Volunteers were scanned as they decided between pairs of difficult options on how to distribute scarce meals to children at an orphanage. The choices reflected a balance between avoiding inequity (one child receiving less food than others) and maximizing the common good (the count… read more

Your Brain Boots Up Like a Computer

August 21, 2006

As we yawn and open our eyes in the morning, the brain stem sends little puffs of nitric oxide to another part of the brain, the thalamus, which then directs it elsewhere.

Like a computer booting up its operating system before running more complicated programs, the nitric oxide triggers certain functions that set the stage for more complex brain operations, according to a new study.

Your amazing brain: Top 10 articles from 2008

December 8, 2008

Techniques for training your brain, a unified theory of the brain, and the outer limits of the human brain are among the ten top articles in 2008 recommended by New Scientist.

NewScientist.com is now making the last 12 months’ of articles free.

Youngest-ever nearby black hole discovered

November 16, 2010

This composite image shows a supernova (SN 1979C) within the galaxy M100 that may contain the youngest known black hole in our cosmic neighborhood.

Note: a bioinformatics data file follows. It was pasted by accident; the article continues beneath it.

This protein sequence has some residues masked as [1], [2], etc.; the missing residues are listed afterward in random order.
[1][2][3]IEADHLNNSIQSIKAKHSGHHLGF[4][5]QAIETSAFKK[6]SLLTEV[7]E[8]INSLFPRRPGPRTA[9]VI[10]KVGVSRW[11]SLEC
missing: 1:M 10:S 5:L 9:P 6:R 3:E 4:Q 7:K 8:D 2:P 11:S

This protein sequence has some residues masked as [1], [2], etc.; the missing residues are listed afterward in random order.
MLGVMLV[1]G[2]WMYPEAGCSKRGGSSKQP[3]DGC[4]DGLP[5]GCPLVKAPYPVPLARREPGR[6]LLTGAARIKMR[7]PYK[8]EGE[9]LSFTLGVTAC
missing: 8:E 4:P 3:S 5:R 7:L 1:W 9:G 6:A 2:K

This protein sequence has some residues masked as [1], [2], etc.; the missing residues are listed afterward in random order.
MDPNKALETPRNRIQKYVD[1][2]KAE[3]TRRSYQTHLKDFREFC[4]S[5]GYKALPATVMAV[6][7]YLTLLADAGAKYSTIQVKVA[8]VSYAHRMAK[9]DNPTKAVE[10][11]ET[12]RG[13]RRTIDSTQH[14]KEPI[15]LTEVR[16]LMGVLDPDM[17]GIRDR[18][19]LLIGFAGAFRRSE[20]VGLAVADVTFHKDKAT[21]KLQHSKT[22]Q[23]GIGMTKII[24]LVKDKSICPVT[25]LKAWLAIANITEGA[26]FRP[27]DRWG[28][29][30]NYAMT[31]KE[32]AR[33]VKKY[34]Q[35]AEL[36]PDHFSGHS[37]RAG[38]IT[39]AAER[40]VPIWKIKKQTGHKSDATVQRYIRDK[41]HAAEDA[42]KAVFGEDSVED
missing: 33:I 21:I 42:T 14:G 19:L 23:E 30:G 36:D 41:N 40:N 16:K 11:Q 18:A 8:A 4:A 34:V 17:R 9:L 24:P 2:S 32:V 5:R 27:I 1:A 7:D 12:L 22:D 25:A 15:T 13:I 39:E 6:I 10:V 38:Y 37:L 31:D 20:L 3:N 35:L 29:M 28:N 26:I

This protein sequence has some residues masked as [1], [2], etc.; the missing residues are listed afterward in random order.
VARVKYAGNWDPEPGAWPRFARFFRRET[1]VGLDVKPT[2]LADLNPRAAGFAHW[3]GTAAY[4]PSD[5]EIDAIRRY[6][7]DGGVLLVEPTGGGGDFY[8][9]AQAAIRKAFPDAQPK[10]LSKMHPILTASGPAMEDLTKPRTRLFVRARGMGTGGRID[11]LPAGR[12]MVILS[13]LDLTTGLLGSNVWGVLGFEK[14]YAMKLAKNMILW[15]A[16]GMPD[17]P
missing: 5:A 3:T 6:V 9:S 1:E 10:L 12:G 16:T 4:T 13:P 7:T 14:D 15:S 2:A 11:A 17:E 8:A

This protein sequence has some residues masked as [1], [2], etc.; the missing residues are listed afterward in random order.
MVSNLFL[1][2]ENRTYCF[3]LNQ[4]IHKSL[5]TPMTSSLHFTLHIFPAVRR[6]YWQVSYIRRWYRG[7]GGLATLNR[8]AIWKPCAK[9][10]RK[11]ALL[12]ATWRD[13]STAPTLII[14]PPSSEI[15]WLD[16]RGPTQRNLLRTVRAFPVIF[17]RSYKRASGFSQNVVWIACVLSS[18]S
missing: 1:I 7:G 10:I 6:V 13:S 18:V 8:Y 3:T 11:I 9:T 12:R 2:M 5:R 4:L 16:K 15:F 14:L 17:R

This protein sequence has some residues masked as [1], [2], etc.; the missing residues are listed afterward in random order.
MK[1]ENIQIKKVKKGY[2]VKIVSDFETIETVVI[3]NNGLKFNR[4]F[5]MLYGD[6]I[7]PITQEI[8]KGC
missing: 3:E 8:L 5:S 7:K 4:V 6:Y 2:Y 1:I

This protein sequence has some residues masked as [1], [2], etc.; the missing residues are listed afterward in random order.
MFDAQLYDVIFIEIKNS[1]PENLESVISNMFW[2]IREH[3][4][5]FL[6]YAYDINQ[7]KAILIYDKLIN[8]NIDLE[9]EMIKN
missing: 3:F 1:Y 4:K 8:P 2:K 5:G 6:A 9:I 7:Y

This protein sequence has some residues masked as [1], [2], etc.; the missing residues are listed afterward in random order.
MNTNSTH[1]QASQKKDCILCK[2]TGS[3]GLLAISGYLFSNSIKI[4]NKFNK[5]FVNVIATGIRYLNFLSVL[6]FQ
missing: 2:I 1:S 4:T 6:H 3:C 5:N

Astronomers using NASA’s Chandra X-ray Observatory have found evidence of the youngest black hole known to exist in our cosmic neighborhood. The 30-year-old object provides a unique opportunity to watch a black hole develop from infancy.

The black hole is a remnant of SN 1979C, a supernova in the galaxy M100 approximately 50 million light years from Earth. Data from Chandra, NASA’s Swift satellite, the European Space Agency’s XMM-Newton… read more

Young people spend more than 7 hours a day using entertainment media: study

January 21, 2009

Young people (8-18) devote an average of 7 hours and 38 minutes (7:38) to using entertainment media across a typical day (more than 53 hours a week), increasing by one hour and seventeen minutes a day over the past five years, according to a new study, Generation M2: Media in the Lives of 8- to 18-Year-Olds, designed and analyzed by the Kaiser Family Foundation and Stanford University… read more

Young nerve cells can rewind their developmental clocks

January 2, 2004

Scientists have identified a gene in the cerebral cortex that apparently controls the developmental clock of embryonic nerve cells, a finding that could open another door to tissue replacement therapy in the central nervous system.

The researchers found that they could rewind the clock in young cortical cells in mice by eliminating a gene called Foxg1. The finding could potentially form the basis of a new method to push… read more

You’ll buy more from web ads that know how you think

December 8, 2009

An “ad morphing” system that serves up banner ads that fit a website user’s personality type has been developed by MIT Sloan School of Management researchers.

It uses a program called the Bayesian Inference Engine running unobtrusively on a user’s computer to monitor the person’s click patterns to determine how they respond to different textual and visual cues. This is then used to categorize the user’s cognitive style and… read more